CES - Of CES, Billy G., and jumping sharks

"Maybe I'm getting old (ok, that's a given -- I am getting old) but there's something decidedly yawnish about this year's CES. "

So I managed to slip away from the chains that bind me to my InfoWorld hovel and schlep out to Las Vegas for the annual gathering of the geek tribes, otherwise known as the Consumer Electronics Show.

Maybe I'm getting old (ok, that's a given -- I am getting old) but there's something decidedly yawnish about this year's CES. Having assumed the mantle of The Big Show from Comdex at the turn of the millennium, CES is still an anarchic sprawling mess, but attendance seems a little down from last year's 140K. The cab and bus lines aren't as long. Attendees are leaving town faster. Vendors are grumbling about being gouged by the Vegas tourism Mafia. Even the hookers seem more morose.

Worse, there's little new to report. Flatter flat screens, fatter wireless connections, and now you can send YouTube videos directly to your TV, isn't that special? When the most exciting news is the absence of something -- the possible extinction of the HD-DVD format -- something is clearly amiss.

Not that there weren't highlights. Bill Gate's last-ever CES keynote was a snoozer, naturally, but it was preceded by an exceedingly clever video montage of Billy G's last day at work, with cameos by Bono, Jay Z, Jon Stewart, George Clooney, Hillary Clinton, Barack Obama, Al Gore, and nearly every other Big Hollywood Name who isn't currently doing time. They all pitched in to make fun of the world's second richest man. Thus disproving two cliches: money can buy friends, and Microsoft can do something well, even if it's only poking fun at the boss.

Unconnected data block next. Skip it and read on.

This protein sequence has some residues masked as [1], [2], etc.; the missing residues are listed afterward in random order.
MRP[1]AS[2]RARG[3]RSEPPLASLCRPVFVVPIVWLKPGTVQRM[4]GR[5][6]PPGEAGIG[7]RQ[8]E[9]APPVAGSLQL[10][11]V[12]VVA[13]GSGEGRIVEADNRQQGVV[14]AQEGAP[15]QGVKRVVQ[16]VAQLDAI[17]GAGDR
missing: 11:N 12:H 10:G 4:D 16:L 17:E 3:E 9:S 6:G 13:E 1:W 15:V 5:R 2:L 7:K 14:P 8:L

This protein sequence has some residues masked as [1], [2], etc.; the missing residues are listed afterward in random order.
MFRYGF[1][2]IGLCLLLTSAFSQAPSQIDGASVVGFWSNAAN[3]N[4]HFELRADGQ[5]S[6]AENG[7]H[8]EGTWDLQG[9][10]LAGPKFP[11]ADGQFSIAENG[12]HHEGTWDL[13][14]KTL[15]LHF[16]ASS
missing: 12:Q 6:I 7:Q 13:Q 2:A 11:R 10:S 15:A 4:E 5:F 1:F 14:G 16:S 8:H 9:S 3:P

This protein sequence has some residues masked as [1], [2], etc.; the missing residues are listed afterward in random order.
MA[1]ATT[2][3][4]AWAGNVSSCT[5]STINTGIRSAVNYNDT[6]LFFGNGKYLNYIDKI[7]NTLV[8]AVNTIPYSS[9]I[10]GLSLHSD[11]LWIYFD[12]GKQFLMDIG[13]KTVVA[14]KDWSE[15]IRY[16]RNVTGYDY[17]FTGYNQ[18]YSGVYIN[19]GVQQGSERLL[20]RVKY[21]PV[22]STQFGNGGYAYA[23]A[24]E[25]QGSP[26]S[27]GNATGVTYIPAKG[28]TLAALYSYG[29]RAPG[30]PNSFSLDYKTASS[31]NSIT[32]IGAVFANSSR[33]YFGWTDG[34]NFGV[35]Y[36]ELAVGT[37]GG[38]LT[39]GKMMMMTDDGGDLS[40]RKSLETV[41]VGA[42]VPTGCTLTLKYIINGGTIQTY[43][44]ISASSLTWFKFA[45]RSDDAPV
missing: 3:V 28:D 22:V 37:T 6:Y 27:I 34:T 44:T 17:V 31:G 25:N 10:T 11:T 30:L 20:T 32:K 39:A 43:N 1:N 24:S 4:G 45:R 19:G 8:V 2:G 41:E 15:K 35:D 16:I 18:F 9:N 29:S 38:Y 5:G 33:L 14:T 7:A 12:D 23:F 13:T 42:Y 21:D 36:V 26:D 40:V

The real action in consumer electronics is in the convergence of mobile devices and groovy new web services. There's a little of that here, but it's lost amidst the booming subwoofers and the barking booth bimbos.

That's why shows like CTIA and smaller confabs like Demo and All Things D are where the really interesting stuff can be found. Steve Jobs had better hope he can pull another rabbit out of his hat at MacWorld -- or at least a 3G iPhone -- or his show may soon suffer the same malaise.

Bottom line: CES has jumped the shark. (Note: The phrase 'jumped the shark' has also jumped the shark.) That doesn't mean it's going away tomorrow. But Comdex went from its highest all-time attendance to being defunct in about four years. An increasingly irrelevant CES could suffer the same fate. And then I'd have to find somewhere else to sneak off to during the second week in January.

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Robert X. Cringely

InfoWorld
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